Why Are Meds So Expensive in the US?

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health insurance

Whether you have health insurance or not, chances are that you’ve had to choose between buying an expensive prescription or going without. A 2018 national poll conducted in association with the University of Chicago discovered that an astonishing 44 percent of Americans don’t visit a physician when they’re sick or injured, due to overall cost.

So why are prescription medications and supplements in the US so expensive, and what can the average consumer do when they need treatment?

Governmental regulations

In many industrialized countries, there is a process of government drug approval in place. During this process, they assess data and evidence to determine whether the drug appears to be safe.

The government weighs the side effects against the proposed benefits, and then they negotiate a price with the pharmaceutical company. This is the most important factor keeping drug prices down in other countries: for a drug to be approved for use, the price must also be reasonable.

The United States, however, operates under the Laissez-Faire model of capitalism. Although the government has instituted various safeguards to protect American consumers in financial matters such as stocks and mortgages, it’s still against federal law for the government to interfere in pharmaceutical industry pricing.

Theoretically, citizens control the price in a free market economy, because they refuse to buy merchandise that costs more than the market can bear. In the case of pharmaceuticals, this damper is in place. One study indicated three in ten Americans skip prescriptions due to cost, and drug industry watchdog Prescription Justice estimated that 45 million Americans chose not to fill prescriptions in 2016.

What can be done?

Many other countries have determined that leaving the pharmaceutical industry unregulated is too great of a risk for their citizens. In the US, this type of model can only be adopted with Congressional approval.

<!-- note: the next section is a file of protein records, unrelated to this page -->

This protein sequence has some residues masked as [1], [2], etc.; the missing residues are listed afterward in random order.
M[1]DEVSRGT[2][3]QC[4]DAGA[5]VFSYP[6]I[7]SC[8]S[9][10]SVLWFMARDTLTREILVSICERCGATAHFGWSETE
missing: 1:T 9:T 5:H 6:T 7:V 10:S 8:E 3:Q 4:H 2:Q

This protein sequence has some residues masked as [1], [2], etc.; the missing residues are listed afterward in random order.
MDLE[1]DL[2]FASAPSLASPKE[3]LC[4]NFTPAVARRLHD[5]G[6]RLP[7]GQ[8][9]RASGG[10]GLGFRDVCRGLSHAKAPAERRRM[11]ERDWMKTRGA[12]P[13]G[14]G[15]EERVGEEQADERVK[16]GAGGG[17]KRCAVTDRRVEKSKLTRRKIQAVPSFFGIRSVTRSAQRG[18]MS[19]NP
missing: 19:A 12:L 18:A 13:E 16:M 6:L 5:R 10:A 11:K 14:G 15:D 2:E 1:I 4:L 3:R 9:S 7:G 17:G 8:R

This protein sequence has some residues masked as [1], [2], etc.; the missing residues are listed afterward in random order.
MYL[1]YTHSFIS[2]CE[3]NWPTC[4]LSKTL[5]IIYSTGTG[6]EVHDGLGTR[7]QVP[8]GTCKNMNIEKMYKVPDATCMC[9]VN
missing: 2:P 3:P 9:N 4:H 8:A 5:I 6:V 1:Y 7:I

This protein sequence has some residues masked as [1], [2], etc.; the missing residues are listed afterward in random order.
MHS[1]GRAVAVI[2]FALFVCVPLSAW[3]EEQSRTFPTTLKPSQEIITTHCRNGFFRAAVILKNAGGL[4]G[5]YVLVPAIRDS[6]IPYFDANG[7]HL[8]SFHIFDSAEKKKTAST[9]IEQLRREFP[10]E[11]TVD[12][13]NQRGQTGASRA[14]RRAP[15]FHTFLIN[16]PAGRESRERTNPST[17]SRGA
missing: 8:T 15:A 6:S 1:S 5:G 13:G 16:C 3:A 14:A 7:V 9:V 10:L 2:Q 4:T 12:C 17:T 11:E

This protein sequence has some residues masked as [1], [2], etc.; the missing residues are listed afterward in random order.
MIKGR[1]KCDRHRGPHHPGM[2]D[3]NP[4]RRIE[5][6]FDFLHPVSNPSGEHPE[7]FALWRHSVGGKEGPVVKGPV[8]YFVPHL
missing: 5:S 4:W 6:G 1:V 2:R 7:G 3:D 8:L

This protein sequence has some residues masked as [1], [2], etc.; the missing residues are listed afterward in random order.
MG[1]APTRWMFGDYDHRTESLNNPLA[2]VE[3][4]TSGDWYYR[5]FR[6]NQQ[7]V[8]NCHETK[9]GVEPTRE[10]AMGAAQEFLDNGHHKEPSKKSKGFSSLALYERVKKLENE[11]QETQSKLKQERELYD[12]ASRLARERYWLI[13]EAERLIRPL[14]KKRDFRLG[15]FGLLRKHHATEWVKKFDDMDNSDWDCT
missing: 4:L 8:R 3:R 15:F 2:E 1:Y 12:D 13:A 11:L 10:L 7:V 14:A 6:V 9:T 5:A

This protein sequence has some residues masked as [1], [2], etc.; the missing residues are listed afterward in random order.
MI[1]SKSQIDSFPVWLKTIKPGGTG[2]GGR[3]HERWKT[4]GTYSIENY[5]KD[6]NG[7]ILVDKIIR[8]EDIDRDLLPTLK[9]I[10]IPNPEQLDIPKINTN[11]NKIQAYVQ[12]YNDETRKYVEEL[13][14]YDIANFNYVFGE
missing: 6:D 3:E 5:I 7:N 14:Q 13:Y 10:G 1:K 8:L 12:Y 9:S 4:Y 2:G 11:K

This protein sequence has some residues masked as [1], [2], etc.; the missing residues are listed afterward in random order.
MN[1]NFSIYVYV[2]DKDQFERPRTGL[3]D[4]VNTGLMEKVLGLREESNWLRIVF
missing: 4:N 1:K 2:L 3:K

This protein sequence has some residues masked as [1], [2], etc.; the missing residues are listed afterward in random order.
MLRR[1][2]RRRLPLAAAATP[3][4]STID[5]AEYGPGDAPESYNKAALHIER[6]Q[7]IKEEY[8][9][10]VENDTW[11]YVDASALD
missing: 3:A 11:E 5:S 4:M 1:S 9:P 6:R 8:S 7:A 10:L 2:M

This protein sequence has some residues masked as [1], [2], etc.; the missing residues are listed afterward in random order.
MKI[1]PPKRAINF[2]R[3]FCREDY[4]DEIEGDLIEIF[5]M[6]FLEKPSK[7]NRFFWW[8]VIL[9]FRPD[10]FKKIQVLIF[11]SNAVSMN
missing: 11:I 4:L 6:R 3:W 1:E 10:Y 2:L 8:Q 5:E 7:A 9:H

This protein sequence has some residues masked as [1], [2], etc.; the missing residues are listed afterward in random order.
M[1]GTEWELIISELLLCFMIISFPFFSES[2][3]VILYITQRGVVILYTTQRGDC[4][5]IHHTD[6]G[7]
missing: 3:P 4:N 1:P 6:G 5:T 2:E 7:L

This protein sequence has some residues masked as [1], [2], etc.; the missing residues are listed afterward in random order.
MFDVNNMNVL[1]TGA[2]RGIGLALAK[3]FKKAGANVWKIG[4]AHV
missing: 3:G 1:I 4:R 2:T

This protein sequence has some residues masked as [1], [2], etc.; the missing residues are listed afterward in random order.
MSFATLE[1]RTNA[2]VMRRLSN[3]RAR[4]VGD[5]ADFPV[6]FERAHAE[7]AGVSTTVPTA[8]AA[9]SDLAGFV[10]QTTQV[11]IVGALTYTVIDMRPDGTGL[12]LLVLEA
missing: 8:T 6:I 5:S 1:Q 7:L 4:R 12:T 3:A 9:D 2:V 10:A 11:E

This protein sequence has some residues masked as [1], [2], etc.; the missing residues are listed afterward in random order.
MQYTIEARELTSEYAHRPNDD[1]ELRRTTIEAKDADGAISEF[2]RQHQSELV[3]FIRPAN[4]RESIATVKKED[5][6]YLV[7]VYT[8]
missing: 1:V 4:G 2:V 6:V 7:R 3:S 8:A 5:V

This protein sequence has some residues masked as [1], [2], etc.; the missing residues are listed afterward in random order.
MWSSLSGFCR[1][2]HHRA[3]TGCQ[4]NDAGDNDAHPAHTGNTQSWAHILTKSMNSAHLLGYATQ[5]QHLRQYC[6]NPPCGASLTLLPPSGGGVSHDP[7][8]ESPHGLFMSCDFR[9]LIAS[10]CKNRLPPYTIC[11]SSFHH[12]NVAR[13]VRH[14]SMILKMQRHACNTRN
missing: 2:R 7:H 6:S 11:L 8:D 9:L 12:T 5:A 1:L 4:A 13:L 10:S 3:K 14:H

There are downsides to a government approval process that includes price negotiation. The biggest downside is that sometimes safe drugs are not approved due to cost. This means that patients seeking a particular treatment may need to seek treatment in another country where the drug has been approved.

In the US, patients have long known that therapies, surgeries, and drug prices are cheaper in Canada and Mexico, and many people who need affordable medicine already seek treatment outside of the US. From getting LASIK eye surgeries to dental work and more elaborate procedures, the term “medical tourist” has been coined to describe people who vacation abroad so that they can obtain affordable medical treatment.

Given the fact that people are either already leaving the country to have their medical needs addressed or simply foregoing treatment altogether, there seems to be a compelling case for regulatory change to happen. Medicare is the most likely organization to make inroads toward a new process that is more affordable for seniors and other medically vulnerable Americans.

But again, their success will depend on the support of elected officials. As of this writing, the Affordable and Safe Prescription Drug Importation Act, a bill first introduced in 2017 to legalize and regulate drug imports, has stalled in the Senate.

In the meantime, many US citizens obtain prescriptions from US doctors so that they can order online out-of-country. Athletes and those recovering from debilitating illnesses can opt to buy steroids in Canada, and uninsured patients may opt to buy allergy medications, supplements, and much more.